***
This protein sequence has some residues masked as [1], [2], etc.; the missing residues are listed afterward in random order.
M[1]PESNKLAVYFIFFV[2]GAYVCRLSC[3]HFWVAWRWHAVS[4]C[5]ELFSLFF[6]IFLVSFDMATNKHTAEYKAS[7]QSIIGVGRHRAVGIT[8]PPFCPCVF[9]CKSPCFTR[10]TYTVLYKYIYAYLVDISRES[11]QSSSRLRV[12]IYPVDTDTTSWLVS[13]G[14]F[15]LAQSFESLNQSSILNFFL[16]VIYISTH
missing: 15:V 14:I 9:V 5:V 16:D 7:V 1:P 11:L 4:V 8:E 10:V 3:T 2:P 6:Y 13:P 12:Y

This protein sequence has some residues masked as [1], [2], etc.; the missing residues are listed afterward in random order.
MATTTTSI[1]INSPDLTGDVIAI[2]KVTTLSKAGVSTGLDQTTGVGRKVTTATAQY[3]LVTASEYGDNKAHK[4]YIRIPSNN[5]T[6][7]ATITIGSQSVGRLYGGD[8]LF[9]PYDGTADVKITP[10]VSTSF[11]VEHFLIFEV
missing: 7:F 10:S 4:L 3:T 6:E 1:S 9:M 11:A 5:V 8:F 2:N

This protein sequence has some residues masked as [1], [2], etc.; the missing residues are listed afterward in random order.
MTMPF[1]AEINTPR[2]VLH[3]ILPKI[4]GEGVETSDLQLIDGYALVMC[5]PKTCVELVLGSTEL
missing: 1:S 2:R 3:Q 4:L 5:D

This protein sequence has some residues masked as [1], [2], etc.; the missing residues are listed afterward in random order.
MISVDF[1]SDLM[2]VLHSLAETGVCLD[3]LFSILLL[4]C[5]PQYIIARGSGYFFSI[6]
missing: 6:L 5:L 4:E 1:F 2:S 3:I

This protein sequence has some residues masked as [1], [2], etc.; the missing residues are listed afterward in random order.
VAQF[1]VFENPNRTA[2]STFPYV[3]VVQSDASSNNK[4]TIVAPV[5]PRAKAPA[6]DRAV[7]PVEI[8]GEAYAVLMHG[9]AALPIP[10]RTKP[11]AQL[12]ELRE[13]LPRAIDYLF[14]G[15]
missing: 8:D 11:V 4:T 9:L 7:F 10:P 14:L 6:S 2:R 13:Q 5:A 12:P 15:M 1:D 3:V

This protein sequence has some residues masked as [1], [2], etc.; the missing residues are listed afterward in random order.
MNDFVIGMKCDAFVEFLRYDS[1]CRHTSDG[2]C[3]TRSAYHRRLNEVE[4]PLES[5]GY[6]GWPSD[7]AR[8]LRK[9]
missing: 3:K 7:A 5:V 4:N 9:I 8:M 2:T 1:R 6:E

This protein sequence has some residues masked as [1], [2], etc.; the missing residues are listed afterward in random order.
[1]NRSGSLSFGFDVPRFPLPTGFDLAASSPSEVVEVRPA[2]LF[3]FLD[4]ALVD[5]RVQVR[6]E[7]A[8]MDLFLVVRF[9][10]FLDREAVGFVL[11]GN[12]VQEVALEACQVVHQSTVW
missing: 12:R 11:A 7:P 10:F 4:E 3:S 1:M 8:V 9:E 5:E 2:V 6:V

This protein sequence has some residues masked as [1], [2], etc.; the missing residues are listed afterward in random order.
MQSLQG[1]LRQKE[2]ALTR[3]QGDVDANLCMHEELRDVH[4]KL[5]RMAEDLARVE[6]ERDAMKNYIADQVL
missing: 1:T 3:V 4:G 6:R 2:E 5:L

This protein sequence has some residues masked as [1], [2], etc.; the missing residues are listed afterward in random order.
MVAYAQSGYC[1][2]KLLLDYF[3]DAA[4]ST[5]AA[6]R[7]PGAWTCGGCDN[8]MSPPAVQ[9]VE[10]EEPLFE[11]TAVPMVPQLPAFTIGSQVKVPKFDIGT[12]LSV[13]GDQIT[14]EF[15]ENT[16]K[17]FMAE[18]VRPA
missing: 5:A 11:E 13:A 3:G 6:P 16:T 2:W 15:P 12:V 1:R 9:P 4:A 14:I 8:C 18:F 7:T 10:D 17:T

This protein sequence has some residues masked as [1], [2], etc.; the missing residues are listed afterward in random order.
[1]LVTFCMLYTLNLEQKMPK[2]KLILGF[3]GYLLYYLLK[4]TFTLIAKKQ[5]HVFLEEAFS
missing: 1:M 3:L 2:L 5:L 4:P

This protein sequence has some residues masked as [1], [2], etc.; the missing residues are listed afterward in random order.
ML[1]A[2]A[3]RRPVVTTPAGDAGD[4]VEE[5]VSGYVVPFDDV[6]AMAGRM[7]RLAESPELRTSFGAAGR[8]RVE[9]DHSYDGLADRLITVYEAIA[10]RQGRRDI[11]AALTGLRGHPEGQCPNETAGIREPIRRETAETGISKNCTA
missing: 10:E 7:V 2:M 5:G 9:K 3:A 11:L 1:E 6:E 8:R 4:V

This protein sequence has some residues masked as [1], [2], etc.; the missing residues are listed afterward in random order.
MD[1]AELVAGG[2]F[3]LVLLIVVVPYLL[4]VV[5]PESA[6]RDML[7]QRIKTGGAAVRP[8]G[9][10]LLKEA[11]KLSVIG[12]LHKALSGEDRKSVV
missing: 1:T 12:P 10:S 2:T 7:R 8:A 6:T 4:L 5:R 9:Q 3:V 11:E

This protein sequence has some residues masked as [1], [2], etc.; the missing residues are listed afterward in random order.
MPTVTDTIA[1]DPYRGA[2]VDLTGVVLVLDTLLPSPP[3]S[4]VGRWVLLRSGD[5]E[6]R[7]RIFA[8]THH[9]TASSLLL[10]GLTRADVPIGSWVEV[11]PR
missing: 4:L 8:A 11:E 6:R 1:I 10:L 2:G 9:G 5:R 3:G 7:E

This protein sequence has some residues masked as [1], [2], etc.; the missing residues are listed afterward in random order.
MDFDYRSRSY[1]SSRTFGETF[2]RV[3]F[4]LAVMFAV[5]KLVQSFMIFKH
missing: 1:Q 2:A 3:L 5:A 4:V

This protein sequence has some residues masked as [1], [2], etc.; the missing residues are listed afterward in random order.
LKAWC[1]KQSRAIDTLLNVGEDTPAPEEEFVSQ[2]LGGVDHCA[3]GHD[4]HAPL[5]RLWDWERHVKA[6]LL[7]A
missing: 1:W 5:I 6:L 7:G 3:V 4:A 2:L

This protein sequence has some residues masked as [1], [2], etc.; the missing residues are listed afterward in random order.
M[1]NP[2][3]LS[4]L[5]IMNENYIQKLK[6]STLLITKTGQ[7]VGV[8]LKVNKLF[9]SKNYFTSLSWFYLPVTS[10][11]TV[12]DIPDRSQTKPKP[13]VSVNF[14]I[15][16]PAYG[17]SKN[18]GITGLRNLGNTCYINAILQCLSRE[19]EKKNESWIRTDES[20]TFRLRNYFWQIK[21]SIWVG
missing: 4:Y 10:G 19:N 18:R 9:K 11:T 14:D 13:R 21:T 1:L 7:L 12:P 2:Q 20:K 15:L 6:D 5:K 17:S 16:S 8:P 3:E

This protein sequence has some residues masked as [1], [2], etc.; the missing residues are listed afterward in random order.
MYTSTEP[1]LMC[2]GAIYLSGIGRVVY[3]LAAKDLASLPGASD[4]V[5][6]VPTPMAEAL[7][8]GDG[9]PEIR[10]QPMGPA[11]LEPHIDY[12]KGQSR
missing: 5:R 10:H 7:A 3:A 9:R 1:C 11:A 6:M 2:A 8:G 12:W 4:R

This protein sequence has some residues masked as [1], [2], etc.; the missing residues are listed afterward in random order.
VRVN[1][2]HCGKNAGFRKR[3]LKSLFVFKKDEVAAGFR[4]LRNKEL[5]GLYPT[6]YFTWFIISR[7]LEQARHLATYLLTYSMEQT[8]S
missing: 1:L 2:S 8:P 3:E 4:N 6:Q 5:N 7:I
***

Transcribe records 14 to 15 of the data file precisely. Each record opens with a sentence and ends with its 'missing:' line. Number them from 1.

This protein sequence has some residues masked as [1], [2], etc.; the missing residues are listed afterward in random order.
MDFDYRSRSY[1]SSRTFGETF[2]RV[3]F[4]LAVMFAV[5]KLVQSFMIFKH
missing: 1:Q 2:A 3:L 5:A 4:V

This protein sequence has some residues masked as [1], [2], etc.; the missing residues are listed afterward in random order.
LKAWC[1]KQSRAIDTLLNVGEDTPAPEEEFVSQ[2]LGGVDHCA[3]GHD[4]HAPL[5]RLWDWERHVKA[6]LL[7]A
missing: 1:W 5:I 6:L 7:G 3:V 4:A 2:L